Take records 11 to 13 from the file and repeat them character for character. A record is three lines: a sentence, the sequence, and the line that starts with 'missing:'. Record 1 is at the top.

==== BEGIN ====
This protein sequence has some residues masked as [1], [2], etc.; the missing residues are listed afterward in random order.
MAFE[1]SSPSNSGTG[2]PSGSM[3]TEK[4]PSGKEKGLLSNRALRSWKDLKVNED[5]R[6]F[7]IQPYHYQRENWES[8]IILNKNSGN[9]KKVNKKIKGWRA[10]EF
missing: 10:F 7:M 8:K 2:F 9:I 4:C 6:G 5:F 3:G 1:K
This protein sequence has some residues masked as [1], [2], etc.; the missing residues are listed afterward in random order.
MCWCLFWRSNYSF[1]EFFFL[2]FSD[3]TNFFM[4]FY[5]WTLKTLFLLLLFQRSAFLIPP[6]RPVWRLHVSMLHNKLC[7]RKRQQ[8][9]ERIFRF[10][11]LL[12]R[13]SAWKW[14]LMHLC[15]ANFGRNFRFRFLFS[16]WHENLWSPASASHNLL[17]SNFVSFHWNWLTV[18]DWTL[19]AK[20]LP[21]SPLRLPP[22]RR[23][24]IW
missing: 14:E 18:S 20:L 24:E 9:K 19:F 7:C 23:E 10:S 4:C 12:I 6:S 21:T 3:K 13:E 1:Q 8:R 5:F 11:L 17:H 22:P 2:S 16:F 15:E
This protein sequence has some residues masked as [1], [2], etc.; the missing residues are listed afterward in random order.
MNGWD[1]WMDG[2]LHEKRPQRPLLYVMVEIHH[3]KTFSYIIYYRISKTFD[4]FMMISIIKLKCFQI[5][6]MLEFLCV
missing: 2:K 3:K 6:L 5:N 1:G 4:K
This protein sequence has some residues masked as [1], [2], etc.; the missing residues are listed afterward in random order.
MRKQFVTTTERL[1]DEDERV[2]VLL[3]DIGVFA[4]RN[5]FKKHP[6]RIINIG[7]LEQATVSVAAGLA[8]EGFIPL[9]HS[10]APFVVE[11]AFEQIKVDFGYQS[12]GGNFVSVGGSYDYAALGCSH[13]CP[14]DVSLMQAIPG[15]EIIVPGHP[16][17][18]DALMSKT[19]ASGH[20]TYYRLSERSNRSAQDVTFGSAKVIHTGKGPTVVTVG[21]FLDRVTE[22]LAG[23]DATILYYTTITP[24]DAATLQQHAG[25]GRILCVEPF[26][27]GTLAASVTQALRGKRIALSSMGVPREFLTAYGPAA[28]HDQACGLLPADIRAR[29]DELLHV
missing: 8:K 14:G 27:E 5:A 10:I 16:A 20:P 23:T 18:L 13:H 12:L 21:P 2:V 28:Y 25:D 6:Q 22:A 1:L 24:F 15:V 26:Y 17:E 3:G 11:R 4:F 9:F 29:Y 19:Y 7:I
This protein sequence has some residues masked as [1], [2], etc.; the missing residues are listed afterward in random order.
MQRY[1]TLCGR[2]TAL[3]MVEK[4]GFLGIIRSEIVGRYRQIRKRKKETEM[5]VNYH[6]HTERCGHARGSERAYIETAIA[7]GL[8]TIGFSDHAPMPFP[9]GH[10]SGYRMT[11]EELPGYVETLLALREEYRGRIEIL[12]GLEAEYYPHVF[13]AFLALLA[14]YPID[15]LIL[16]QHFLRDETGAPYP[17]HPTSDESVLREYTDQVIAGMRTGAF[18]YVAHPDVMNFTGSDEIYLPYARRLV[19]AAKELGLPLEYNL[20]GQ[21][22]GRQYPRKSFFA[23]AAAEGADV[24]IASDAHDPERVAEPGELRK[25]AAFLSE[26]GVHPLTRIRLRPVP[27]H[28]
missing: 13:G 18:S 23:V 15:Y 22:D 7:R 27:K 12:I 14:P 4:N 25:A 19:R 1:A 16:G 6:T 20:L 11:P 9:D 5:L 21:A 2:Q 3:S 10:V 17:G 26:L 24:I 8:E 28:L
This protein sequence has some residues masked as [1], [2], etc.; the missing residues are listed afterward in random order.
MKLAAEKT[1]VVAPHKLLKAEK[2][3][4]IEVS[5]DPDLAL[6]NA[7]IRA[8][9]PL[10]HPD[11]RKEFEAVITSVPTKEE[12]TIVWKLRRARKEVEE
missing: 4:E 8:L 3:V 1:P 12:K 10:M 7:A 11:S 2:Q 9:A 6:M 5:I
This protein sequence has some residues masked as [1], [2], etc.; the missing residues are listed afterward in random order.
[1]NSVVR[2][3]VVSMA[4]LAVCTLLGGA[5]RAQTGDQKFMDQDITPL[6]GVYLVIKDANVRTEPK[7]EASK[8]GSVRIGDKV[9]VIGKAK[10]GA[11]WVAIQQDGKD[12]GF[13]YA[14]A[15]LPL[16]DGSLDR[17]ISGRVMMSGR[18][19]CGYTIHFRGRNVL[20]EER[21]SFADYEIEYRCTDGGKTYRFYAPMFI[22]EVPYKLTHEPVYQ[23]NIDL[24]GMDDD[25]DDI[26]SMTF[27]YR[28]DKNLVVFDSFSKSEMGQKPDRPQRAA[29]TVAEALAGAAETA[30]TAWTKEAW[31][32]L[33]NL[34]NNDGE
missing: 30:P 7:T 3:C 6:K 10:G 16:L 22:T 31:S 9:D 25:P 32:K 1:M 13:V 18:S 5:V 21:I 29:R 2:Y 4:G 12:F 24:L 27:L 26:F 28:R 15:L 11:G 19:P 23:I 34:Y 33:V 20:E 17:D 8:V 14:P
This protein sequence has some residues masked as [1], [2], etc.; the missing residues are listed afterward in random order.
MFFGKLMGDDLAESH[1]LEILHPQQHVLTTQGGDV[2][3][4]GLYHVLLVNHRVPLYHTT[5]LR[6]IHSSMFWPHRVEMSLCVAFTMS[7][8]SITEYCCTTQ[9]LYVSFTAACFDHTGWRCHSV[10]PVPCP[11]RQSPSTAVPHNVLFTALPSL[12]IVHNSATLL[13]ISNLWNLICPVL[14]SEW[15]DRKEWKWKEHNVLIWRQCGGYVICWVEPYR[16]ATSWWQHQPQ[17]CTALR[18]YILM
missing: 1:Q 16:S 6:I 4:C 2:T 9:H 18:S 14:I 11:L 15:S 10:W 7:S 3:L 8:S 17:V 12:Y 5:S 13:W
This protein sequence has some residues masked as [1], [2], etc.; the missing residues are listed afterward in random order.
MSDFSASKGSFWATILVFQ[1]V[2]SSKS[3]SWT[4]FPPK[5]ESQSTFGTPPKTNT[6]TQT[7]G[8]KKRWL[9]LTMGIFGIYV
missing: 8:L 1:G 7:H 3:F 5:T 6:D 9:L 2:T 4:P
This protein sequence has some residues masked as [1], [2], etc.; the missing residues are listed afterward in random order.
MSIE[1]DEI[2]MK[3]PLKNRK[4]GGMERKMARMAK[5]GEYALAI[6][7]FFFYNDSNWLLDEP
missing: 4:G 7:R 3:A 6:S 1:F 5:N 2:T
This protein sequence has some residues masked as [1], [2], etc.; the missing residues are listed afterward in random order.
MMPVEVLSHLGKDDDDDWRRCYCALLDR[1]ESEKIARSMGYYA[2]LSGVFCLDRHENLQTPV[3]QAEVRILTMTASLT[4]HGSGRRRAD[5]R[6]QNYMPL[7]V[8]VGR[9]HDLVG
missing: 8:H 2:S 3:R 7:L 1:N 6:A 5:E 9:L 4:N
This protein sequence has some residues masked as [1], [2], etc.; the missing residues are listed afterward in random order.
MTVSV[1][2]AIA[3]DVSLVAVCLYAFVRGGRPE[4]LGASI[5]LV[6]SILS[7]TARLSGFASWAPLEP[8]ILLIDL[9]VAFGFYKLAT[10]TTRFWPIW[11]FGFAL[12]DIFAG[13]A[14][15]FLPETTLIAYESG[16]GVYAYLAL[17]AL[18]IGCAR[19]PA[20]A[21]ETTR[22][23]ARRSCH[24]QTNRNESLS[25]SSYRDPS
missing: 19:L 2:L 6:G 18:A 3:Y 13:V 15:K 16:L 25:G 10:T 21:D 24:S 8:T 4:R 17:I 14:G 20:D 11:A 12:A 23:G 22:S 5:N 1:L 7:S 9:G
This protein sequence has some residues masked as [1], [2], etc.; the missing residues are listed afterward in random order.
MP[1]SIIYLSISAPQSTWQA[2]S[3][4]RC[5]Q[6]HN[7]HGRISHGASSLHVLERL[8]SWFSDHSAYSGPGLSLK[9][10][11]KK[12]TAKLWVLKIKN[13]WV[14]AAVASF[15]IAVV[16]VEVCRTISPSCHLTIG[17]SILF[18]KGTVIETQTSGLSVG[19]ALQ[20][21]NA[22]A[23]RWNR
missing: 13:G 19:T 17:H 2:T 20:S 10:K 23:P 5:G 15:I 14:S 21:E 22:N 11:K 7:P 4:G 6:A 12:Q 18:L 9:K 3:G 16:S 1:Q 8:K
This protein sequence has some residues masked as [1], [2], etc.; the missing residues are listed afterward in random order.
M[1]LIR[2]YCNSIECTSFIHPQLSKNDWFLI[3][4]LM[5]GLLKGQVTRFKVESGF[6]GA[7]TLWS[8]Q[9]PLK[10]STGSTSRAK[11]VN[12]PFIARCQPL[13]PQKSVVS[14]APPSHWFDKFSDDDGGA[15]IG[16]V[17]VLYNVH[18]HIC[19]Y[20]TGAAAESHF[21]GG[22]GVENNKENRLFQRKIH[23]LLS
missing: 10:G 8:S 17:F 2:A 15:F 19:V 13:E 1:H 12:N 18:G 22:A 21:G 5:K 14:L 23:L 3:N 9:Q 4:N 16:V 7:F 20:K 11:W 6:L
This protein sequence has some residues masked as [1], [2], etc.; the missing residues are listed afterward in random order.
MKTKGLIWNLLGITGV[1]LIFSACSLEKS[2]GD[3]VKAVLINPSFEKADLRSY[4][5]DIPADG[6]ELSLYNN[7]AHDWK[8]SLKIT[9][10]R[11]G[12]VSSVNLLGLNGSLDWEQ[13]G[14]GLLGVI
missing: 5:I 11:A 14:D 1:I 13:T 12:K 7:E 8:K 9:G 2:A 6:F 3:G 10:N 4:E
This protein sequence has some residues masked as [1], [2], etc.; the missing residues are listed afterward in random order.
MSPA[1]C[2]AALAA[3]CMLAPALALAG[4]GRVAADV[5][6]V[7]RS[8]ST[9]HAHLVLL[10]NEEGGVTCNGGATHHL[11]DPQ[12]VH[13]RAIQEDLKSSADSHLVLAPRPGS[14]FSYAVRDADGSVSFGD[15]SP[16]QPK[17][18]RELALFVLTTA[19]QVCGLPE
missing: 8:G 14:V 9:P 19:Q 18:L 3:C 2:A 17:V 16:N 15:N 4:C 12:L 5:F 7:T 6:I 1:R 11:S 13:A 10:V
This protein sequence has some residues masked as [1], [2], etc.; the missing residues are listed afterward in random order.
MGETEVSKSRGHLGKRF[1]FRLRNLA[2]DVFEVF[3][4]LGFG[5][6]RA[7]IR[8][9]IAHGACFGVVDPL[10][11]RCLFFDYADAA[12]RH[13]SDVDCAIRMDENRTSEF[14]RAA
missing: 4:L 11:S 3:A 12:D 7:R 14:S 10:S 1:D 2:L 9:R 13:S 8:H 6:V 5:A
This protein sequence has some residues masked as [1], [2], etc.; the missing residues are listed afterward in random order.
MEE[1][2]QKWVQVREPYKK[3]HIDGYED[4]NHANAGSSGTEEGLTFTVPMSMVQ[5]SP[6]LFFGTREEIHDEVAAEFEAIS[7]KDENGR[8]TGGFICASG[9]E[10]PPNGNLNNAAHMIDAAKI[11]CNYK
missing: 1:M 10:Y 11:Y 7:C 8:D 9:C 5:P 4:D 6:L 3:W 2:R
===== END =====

This protein sequence has some residues masked as [1], [2], etc.; the missing residues are listed afterward in random order.
MMPVEVLSHLGKDDDDDWRRCYCALLDR[1]ESEKIARSMGYYA[2]LSGVFCLDRHENLQTPV[3]QAEVRILTMTASLT[4]HGSGRRRAD[5]R[6]QNYMPL[7]V[8]VGR[9]HDLVG
missing: 8:H 2:S 3:R 7:L 1:N 6:A 5:E 9:L 4:N
This protein sequence has some residues masked as [1], [2], etc.; the missing residues are listed afterward in random order.
MTVSV[1][2]AIA[3]DVSLVAVCLYAFVRGGRPE[4]LGASI[5]LV[6]SILS[7]TARLSGFASWAPLEP[8]ILLIDL[9]VAFGFYKLAT[10]TTRFWPIW[11]FGFAL[12]DIFAG[13]A[14][15]FLPETTLIAYESG[16]GVYAYLAL[17]AL[18]IGCAR[19]PA[20]A[21]ETTR[22][23]ARRSCH[24]QTNRNESLS[25]SSYRDPS
missing: 19:L 2:L 6:G 18:A 3:Y 13:V 15:K 16:L 25:G 10:T 21:D 24:S 8:T 4:R 17:I 14:G 20:D 11:A 12:A 23:G 22:S 5:N 1:L 7:S 9:G
This protein sequence has some residues masked as [1], [2], etc.; the missing residues are listed afterward in random order.
MP[1]SIIYLSISAPQSTWQA[2]S[3][4]RC[5]Q[6]HN[7]HGRISHGASSLHVLERL[8]SWFSDHSAYSGPGLSLK[9][10][11]KK[12]TAKLWVLKIKN[13]WV[14]AAVASF[15]IAVV[16]VEVCRTISPSCHLTIG[17]SILF[18]KGTVIETQTSGLSVG[19]ALQ[20][21]NA[22]A[23]RWNR
missing: 13:G 19:T 17:H 2:T 20:S 10:K 23:P 5:G 15:I 14:S 21:E 22:N 11:K 7:P 4:G 6:A 12:Q 18:L 9:K 3:G 16:S 1:Q 8:K